Meli’s Monster Cookies

Although the idea for Meliu2019s Monster Cookies was created in the Westlake area, the gluten-free treat can now be found statewide.

Although the idea for Meliu2019s Monster Cookies was created in the Westlake area, the gluten-free treat can now be found statewide.

Lost Creek neighborhood resident Melissa Blue said she had been making her husband’s family cookie recipe for years when she became aware of gluten-free diets and discovered her cookies were a perfect fit for that market.


“My niece started eating gluten-free, and I realized these cookies were naturally gluten-free,” Blue said. “I would just pull them out of the freezer, and I realized that it would be easy to share with others.”


Inspired by her niece’s hunt for gluten-free items, Blue turned to her lifelong friend, Melissa Mehall, in Fort Worth. The two started producing Meli’s Monster Cookies in 2013 and were carried by local small grocery stores such as Royal Blue Grocery in Austin.


“[Blue] called me and told me she was thinking about [starting the business],” Mehall said. “I thought it was great, so when she called later and said she needed a partner, I jumped in.”


Co-owners Blue and Mehall said they handle the accounts, orders and “everything else” about running a business, and the cookies are produced in Fredericksburg and shipped from there.


Blue said the company first started getting the cookies in grocery stores by driving samples to the stores.


“Our cookies thankfully sell themselves,” she said.


Although at first the company distributed the cookies to smaller stores and local chains in Austin and Fort Worth, the product has since spread to major statewide companies such as H-E-B and Central Market.


After tasting the cookies at the 2015 New York Food Show, Wal-Mart began offering Meli’s Monster Cookies in its stores throughout Texas in May.


“We’ll be back at the [New York] food show this year, and we’ll see what happens,” Blue said.


Calling herself “an entrepreneur at heart,” Blue said her cookies are not only gluten-free, but also unique.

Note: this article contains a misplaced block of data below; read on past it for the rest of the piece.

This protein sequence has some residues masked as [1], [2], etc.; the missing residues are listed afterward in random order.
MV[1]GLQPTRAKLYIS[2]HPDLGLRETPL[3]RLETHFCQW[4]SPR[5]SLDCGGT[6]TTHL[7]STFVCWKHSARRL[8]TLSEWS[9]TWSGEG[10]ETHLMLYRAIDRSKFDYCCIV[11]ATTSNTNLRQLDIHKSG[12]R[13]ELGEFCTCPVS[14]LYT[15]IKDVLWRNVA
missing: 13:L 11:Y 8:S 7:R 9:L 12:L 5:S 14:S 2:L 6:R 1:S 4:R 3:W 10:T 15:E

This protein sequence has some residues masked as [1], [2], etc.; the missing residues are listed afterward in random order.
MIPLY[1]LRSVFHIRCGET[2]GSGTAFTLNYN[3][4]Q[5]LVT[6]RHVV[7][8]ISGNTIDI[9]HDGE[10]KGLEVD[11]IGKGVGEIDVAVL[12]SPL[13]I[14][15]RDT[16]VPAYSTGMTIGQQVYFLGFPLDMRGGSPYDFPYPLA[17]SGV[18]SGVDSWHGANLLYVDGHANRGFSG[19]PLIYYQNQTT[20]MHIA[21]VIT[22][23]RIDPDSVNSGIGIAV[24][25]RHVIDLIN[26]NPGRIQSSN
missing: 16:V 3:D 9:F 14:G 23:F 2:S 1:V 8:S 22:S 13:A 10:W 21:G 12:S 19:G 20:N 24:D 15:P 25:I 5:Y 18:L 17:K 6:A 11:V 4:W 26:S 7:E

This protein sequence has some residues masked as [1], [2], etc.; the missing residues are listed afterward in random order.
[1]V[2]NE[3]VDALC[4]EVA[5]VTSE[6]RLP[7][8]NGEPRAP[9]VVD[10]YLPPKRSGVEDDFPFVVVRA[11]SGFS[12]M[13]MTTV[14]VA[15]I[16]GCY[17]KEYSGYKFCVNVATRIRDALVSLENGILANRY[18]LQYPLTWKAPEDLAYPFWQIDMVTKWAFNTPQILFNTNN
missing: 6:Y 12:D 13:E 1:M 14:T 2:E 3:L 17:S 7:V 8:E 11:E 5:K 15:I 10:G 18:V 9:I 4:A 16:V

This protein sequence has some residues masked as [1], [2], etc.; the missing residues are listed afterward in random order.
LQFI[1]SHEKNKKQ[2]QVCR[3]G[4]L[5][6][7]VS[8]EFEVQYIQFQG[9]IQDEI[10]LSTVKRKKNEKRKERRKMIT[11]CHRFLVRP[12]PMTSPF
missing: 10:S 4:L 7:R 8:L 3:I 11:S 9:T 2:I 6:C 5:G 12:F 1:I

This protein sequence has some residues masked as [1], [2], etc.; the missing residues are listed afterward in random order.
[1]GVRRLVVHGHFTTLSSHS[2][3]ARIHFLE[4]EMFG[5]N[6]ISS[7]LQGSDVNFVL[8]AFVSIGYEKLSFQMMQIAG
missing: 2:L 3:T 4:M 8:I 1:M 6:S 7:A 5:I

“It’s a better cookie,” Mehall said. “It’s still a cookie, but the first two ingredients are oats and peanut butter instead of flour and sugar.”


Monster cookies are not larger cookies, but are made from several ingredients, Blue said.


The company offers two flavors: The Original features peanut butter, chocolate chips, M&Ms and peanut butter M&Ms; and the Chocolot features chocolate chips, white chocolate chips and chocolate chunks. The Perfectly Peanutty flavor was recently discontinued, though Blue said the business will be offering a new flavor soon featuring cashews. The company makes about 25,000-30,000 cookies each month, Blue said.


The cookies are already baked and can be stored in a freezer, so consumers can choose the number of cookies they want and let them thaw without having to bake an entire batch of cookies.


With Mehall in Fort Worth and Blue in the Austin area, the pair has access to two major metropolitan areas in the state. Both are University of Texas graduates with degrees in business, but Blue credits her success to the West Austin community.


“It’s such a dynamic area,” Blue said. “A lot of people are starting companies in the food business.”


She said she was able to reach out to people in her area who helped mentor her as she started her company.


“We started out very grass-roots with just getting samples out there,” she said. “I’m very appreciative of this community.”






Sold in Wal-Mart, H-E-B, Central Market and Royal Blue Grocery
512-201-9177
www.meliscookies.com



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